Design of the Month · January 2006
I have always loved to draw and I find inspiration in almost everything around me. I visualize things mentally with little effort (usually) and can put pencil to paper and sketch out a rough rendering. With time and effort, I can make a design more defined. Then I scan my drawing into Glass Eye 2000, clean it up, and add the glass.
If my sketch is rough, I will sometimes first scan the image into Photoshop, zoom it by 500%, and use the eraser tool to smooth out the lines and to make the image a clean line-art pattern. This is because my pencil drawings often show "noise" around the intended lines and the AutoTrace function in Glass Eye 2000 sometimes interprets those as design lines. I also make certain my line intersections are clearly delineated to help Glass Eye 2000 identify them.
The next step is to add the image as a background into Glass Eye 2000. I often adjust brightness and contrast to make sure the image comes through clearly. Then in the AutoTrace function, I will use options like speck removal and image softening, especially if I didn't clean up the image manually in Photoshop. Once I am satisfied with the image in the preview pane, I let the AutoTrace command turn my background image into a line drawing.
Next, I drag the traced lines as a group away from the background. Now I can continue to work on my design by adjusting the positions of the lines, adding new lines, or deleting lines I don't want. Often I zoom in so that I'm working on my design at larger than actual size.
After completing my final design changes, the real fun begins: I get to experiment with coloring. Fairies are portrayed so many different ways. Some are imps and some are more like butterflies, but almost always very brightly colored. In my design I wanted to capture the maturity and desire within the fairy. So I went with a more formal coloring scheme — one that was inspired by shopping for wedding dresses and bridesmaid gowns with my daughter. After all, doesn't every bride appear angelic or fairy-like?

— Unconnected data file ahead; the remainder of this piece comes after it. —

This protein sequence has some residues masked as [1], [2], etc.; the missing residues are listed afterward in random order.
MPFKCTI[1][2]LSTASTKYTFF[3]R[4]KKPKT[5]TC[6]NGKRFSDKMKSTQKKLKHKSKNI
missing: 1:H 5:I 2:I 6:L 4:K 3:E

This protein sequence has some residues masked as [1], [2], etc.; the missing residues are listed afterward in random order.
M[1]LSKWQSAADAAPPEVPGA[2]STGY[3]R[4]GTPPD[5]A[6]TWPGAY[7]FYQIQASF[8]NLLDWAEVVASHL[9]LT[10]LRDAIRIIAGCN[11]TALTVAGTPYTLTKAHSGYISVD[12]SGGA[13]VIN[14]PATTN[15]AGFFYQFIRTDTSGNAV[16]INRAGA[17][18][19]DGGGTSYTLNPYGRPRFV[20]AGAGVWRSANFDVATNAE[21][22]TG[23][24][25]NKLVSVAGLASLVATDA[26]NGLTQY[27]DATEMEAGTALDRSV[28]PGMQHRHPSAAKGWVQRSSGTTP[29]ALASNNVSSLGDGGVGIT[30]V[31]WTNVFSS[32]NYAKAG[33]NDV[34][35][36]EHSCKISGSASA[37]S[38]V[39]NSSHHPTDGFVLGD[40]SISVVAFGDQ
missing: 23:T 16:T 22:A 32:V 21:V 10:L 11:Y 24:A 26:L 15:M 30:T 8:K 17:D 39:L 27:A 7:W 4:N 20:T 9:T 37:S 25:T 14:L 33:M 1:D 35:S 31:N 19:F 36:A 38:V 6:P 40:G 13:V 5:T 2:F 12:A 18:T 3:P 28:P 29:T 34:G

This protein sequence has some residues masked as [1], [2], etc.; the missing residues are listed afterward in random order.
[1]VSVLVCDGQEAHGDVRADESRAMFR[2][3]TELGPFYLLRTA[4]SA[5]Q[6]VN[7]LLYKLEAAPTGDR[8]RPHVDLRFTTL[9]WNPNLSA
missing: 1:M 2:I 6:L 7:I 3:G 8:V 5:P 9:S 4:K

Adding the background and the radiating lines to the design was simple once I determined the size of the piece I wanted to make and the overall shape I wanted it to be. I used the Square command to create a border for this piece. Then, to make the radiating lines connect to the frame I simply dragged the ends of the lines to where I wanted them to connect.
The "feel" of the project is something that comes with practice, but Glass Eye 2000 allows for a lot of experimentation and creativity. Have fun… that's my motto!
~ Donna Mixon
About the artist
Donna Mixon works from home with her husband Terry. She has a Bachelor's and Master's of Business Administration from Baylor University in Waco, Texas and has worked for over 20 years in the accounting industry. Donna is currently disabled with Myasthenia Gravis and fibromyalgia.
Donna and Terry have been working in stained glass for a little over two years, and have an art division called Fuzzy Designs within Mixon Enterprises. While relatively new to stained glass, it has been a lifelong passion. They also own and operate eKnifeShop, selling swords, knives and collectibles.
This pattern may be used to make one or more artworks for sale or personal enjoyment. This pattern may be printed for personal use only and may not be sold or given away in printed or electronic form.
Each month we feature a project designed using Glass Eye 2000. Do you have a project to share with the world? Contact Dragonfly Software and your creation might be our next Design of the Month.